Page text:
Bug 1239479: Add comments to mfbt/XorShift128PlusRNG.h from the RNG's designer. DONTBUILD r=Waldo
authorJim Blandy <jimb@mozilla.com>
Wed, 13 Jan 2016 12:46:40 -0800
changeset 315029 9092fd77df19045999fb34c6db1744475c283e82
parent 315028 24e0645f9c31e717586e287adb863e5c3f68c2f3
child 315030 f001a01c85d7979a9b9e44ee198587a772b06f46
push id5703
push userraliiev@mozilla.com
push dateMon, 07 Mar 2016 14:18:41 +0000
treeherdermozilla-beta@31e373ad5b5f [default view] [failures only]
perfherder[talos] [build metrics] [platform microbench] (compared to previous push)
reviewersWaldo
bugs1239479
milestone46.0a1
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Bug 1239479: Add comments to mfbt/XorShift128PlusRNG.h from the RNG's designer. DONTBUILD r=Waldo
mfbt/XorShift128PlusRNG.h
--- a/mfbt/XorShift128PlusRNG.h
+++ b/mfbt/XorShift128PlusRNG.h
@@ -28,52 +28,64 @@ namespace non_crypto {
  * That paper says:
  *
  *     In particular, we propose a tightly coded xorshift128+ generator that
  *     does not fail systematically any test from the BigCrush suite of TestU01
  *     (even reversed) and generates 64 pseudorandom bits in 1.10 ns on an
  *     Intel(R) Core(TM) i7-4770 CPU @3.40GHz (Haswell). It is the fastest
  *     generator we are aware of with such empirical statistical properties.
  *
+ * The stream of numbers produced by this method repeats every 2**128 - 1 calls
+ * (i.e. never, for all practical purposes). Zero appears 2**64 - 1 times in
+ * this period; all other numbers appear 2**64 times. Additionally, each *bit*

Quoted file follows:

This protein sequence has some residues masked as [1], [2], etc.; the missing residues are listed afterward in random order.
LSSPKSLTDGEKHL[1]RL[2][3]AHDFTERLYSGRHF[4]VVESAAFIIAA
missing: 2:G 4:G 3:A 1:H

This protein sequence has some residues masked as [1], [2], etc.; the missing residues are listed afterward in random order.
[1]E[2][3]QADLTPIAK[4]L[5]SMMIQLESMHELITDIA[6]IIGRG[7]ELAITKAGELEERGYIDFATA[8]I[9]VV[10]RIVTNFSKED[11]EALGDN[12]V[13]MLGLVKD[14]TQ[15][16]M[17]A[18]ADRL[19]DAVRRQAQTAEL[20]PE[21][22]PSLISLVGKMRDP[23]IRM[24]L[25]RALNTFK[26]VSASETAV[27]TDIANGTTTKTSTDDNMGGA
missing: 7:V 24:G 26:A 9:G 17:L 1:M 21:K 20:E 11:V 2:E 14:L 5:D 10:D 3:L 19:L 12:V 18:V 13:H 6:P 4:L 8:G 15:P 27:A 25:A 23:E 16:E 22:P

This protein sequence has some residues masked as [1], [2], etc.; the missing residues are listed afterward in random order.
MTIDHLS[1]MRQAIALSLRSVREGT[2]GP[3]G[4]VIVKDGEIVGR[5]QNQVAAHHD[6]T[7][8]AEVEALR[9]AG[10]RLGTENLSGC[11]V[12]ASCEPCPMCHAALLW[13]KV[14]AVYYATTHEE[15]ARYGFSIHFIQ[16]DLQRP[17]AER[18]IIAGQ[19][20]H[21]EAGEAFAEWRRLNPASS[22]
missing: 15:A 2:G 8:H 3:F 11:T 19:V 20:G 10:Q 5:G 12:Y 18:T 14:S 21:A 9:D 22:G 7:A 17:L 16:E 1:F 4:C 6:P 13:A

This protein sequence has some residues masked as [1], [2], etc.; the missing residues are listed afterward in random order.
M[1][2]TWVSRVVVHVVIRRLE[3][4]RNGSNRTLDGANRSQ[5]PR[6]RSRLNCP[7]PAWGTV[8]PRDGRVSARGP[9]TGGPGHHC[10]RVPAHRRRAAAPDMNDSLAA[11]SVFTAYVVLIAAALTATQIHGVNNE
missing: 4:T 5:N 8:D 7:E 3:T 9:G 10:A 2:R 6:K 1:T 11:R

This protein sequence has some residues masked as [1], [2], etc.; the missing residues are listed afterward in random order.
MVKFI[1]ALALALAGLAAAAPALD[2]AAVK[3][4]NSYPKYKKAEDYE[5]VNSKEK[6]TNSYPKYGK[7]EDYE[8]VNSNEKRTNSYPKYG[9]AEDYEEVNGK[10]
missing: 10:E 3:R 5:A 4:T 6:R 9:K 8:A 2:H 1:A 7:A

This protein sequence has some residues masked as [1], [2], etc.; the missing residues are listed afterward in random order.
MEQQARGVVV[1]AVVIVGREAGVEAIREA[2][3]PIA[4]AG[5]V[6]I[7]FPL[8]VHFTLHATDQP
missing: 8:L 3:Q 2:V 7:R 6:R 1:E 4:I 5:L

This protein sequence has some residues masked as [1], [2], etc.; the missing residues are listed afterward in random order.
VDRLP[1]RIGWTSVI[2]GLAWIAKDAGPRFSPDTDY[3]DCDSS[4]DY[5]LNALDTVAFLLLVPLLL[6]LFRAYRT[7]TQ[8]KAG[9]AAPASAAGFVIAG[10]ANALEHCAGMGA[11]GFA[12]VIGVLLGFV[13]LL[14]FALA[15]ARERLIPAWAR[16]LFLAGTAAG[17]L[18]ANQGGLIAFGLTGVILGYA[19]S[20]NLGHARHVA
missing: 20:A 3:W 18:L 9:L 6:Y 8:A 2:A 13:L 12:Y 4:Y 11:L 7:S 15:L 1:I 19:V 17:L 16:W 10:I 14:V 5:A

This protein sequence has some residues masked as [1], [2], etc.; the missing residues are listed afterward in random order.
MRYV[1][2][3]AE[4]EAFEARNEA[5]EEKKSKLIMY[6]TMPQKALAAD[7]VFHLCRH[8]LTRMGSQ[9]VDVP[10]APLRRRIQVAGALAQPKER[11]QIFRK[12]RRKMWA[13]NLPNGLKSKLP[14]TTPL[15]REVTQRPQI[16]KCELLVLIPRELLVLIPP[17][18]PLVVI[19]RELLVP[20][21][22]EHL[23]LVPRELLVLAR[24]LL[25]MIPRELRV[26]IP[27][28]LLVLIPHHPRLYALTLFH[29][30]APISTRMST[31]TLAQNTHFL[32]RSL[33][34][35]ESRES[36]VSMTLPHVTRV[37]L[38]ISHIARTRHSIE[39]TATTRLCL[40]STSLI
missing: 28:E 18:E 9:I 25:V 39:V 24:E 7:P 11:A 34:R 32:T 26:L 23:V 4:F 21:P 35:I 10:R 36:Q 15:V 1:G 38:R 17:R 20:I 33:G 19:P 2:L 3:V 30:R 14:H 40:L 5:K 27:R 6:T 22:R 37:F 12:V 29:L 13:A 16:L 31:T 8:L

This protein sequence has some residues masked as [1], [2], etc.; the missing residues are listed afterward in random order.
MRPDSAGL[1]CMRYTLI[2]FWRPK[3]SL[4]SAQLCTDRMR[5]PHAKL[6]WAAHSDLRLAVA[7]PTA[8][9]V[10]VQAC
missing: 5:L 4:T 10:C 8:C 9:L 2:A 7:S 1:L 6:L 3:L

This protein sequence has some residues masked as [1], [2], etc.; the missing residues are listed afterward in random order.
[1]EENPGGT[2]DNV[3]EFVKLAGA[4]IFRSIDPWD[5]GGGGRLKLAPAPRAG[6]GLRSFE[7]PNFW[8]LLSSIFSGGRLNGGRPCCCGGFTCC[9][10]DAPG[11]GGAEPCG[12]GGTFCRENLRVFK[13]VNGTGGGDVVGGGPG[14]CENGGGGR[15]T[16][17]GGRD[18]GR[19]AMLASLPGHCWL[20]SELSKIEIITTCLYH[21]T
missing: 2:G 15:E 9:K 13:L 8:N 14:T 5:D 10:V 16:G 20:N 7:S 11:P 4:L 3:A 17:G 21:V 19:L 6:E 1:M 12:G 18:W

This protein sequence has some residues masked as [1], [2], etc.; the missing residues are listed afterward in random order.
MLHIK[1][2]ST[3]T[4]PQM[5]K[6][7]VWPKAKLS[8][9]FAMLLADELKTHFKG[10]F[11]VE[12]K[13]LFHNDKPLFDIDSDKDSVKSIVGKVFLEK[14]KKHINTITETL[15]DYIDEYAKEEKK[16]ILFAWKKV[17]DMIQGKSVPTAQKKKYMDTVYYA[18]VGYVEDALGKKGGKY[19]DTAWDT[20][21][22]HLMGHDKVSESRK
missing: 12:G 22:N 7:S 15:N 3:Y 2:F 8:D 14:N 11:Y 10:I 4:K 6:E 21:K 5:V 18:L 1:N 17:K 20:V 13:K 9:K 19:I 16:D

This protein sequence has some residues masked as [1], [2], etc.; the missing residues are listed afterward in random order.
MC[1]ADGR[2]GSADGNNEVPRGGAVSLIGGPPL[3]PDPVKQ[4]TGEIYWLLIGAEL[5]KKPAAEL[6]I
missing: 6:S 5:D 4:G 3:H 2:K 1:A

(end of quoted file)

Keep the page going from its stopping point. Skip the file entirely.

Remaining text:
+ * in the produced numbers repeats every 2**128 - 1 calls.
+ *
  * This generator is not suitable as a cryptographically secure random number
  * generator.
  */
 class XorShift128PlusRNG {
   uint64_t mState[2];
 
  public:
   /*
    * Construct a xorshift128+ pseudo-random number stream using |aInitial0| and
-   * |aInitial1| as the initial state. These may not both be zero; ideally, they
-   * should have an almost even mix of zero and one bits.
+   * |aInitial1| as the initial state.  These MUST NOT both be zero.
+   *
+   * If the initial states contain many zeros, for a few iterations you'll see
+   * many zeroes in the generated numbers.  It's suggested to seed a SplitMix64
+   * generator <http://xorshift.di.unimi.it/splitmix64.c> and use its first two
+   * outputs to seed xorshift128+.
    */
   XorShift128PlusRNG(uint64_t aInitial0, uint64_t aInitial1) {
     setState(aInitial0, aInitial1);
   }
 
-  /* Return a pseudo-random 64-bit number. */
+  /**
+   * Return a pseudo-random 64-bit number.
+   */
   uint64_t next() {
     /*
      * The offsetOfState*() methods below are provided so that exceedingly-rare
      * callers that want to observe or poke at RNG state in C++ type-system-
      * ignoring means can do so. Don't change the next() or nextDouble()
      * algorithms without altering code that uses offsetOfState*()!
      */
     uint64_t s1 = mState[0];
     const uint64_t s0 = mState[1];
     mState[0] = s0;
     s1 ^= s1 << 23;
     mState[1] = s1 ^ s0 ^ (s1 >> 17) ^ (s0 >> 26);
     return mState[1] + s0;
   }
 
   /*
-   * Return a pseudo-random floating-point value in the range [0, 1).
-   * More precisely, choose an integer in the range [0, 2**53) and
-   * divide it by 2**53.
+   * Return a pseudo-random floating-point value in the range [0, 1). More
+   * precisely, choose an integer in the range [0, 2**53) and divide it by
+   * 2**53. Given the 2**128 - 1 period noted above, the produced doubles are
+   * all but uniformly distributed in this range.
    */
   double nextDouble() {
     /*
      * Because the IEEE 64-bit floating point format stores the leading '1' bit
      * of the mantissa implicitly, it effectively represents a mantissa in the
      * range [0, 2**53) in only 52 bits. FloatingPoint<double>::kExponentShift
      * is the width of the bitfield in the in-memory format, so we must add one
      * to get the mantissa's range.